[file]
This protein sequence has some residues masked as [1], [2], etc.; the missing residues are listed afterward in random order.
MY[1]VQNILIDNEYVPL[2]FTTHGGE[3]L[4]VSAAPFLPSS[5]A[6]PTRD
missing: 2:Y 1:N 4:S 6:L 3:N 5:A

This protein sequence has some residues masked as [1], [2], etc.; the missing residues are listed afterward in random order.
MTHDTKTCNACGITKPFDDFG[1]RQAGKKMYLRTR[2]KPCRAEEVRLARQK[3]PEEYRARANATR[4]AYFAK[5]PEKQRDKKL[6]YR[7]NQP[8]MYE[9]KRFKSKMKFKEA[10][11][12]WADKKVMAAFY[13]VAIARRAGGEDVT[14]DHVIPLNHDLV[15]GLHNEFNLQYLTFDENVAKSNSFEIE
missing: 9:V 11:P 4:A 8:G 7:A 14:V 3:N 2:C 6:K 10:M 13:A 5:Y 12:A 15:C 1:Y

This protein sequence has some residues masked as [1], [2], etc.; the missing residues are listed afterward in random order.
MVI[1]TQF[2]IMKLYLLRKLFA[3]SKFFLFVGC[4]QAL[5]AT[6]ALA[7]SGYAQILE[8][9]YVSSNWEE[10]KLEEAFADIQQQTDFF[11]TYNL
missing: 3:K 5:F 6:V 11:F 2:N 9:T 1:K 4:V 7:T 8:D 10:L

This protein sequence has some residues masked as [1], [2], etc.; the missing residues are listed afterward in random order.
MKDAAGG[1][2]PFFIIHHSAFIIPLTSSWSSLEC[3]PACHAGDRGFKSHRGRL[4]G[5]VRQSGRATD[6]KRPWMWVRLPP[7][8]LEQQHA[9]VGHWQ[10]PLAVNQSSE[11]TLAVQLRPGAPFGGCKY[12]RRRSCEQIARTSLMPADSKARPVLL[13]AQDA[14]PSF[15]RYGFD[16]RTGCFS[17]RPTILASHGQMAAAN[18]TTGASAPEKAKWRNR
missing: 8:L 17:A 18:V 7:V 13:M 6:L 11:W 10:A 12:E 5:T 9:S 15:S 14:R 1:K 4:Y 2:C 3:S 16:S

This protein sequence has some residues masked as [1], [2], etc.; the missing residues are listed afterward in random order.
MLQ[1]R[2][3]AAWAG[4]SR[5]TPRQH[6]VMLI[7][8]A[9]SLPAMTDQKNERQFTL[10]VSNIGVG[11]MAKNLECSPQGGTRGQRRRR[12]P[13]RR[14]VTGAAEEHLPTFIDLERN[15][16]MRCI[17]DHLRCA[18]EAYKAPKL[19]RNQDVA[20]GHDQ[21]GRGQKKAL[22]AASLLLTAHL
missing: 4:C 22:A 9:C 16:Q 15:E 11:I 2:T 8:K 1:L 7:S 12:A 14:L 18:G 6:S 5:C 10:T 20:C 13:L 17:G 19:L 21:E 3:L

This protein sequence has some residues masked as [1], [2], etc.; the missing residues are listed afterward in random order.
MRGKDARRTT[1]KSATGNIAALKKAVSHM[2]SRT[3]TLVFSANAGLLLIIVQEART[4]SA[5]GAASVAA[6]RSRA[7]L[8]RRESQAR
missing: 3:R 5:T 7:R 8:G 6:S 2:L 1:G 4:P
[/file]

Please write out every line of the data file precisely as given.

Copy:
This protein sequence has some residues masked as [1], [2], etc.; the missing residues are listed afterward in random order.
MY[1]VQNILIDNEYVPL[2]FTTHGGE[3]L[4]VSAAPFLPSS[5]A[6]PTRD
missing: 2:Y 1:N 4:S 6:L 3:N 5:A

This protein sequence has some residues masked as [1], [2], etc.; the missing residues are listed afterward in random order.
MTHDTKTCNACGITKPFDDFG[1]RQAGKKMYLRTR[2]KPCRAEEVRLARQK[3]PEEYRARANATR[4]AYFAK[5]PEKQRDKKL[6]YR[7]NQP[8]MYE[9]KRFKSKMKFKEA[10][11][12]WADKKVMAAFY[13]VAIARRAGGEDVT[14]DHVIPLNHDLV[15]GLHNEFNLQYLTFDENVAKSNSFEIE
missing: 9:V 11:P 4:A 8:G 7:A 14:V 3:N 2:C 6:K 10:M 13:A 5:Y 12:A 15:C 1:Y

This protein sequence has some residues masked as [1], [2], etc.; the missing residues are listed afterward in random order.
MVI[1]TQF[2]IMKLYLLRKLFA[3]SKFFLFVGC[4]QAL[5]AT[6]ALA[7]SGYAQILE[8][9]YVSSNWEE[10]KLEEAFADIQQQTDFF[11]TYNL
missing: 3:K 5:F 6:V 11:F 2:N 9:T 1:K 4:V 7:T 8:D 10:L

This protein sequence has some residues masked as [1], [2], etc.; the missing residues are listed afterward in random order.
MKDAAGG[1][2]PFFIIHHSAFIIPLTSSWSSLEC[3]PACHAGDRGFKSHRGRL[4]G[5]VRQSGRATD[6]KRPWMWVRLPP[7][8]LEQQHA[9]VGHWQ[10]PLAVNQSSE[11]TLAVQLRPGAPFGGCKY[12]RRRSCEQIARTSLMPADSKARPVLL[13]AQDA[14]PSF[15]RYGFD[16]RTGCFS[17]RPTILASHGQMAAAN[18]TTGASAPEKAKWRNR
missing: 8:L 17:A 18:V 7:V 13:M 6:L 11:W 10:A 12:E 5:T 9:S 15:S 14:R 1:K 4:Y 2:C 3:S 16:S

This protein sequence has some residues masked as [1], [2], etc.; the missing residues are listed afterward in random order.
MLQ[1]R[2][3]AAWAG[4]SR[5]TPRQH[6]VMLI[7][8]A[9]SLPAMTDQKNERQFTL[10]VSNIGVG[11]MAKNLECSPQGGTRGQRRRR[12]P[13]RR[14]VTGAAEEHLPTFIDLERN[15][16]MRCI[17]DHLRCA[18]EAYKAPKL[19]RNQDVA[20]GHDQ[21]GRGQKKAL[22]AASLLLTAHL
missing: 4:C 22:A 9:C 16:Q 15:E 11:I 2:T 8:K 1:L 7:S 12:A 14:L 18:G 6:S 5:C 10:T 20:C 13:L 17:G 19:L 21:E 3:L

This protein sequence has some residues masked as [1], [2], etc.; the missing residues are listed afterward in random order.
MRGKDARRTT[1]KSATGNIAALKKAVSHM[2]SRT[3]TLVFSANAGLLLIIVQEART[4]SA[5]GAASVAA[6]RSRA[7]L[8]RRESQAR
missing: 3:R 5:T 7:R 8:G 6:S 2:L 1:G 4:P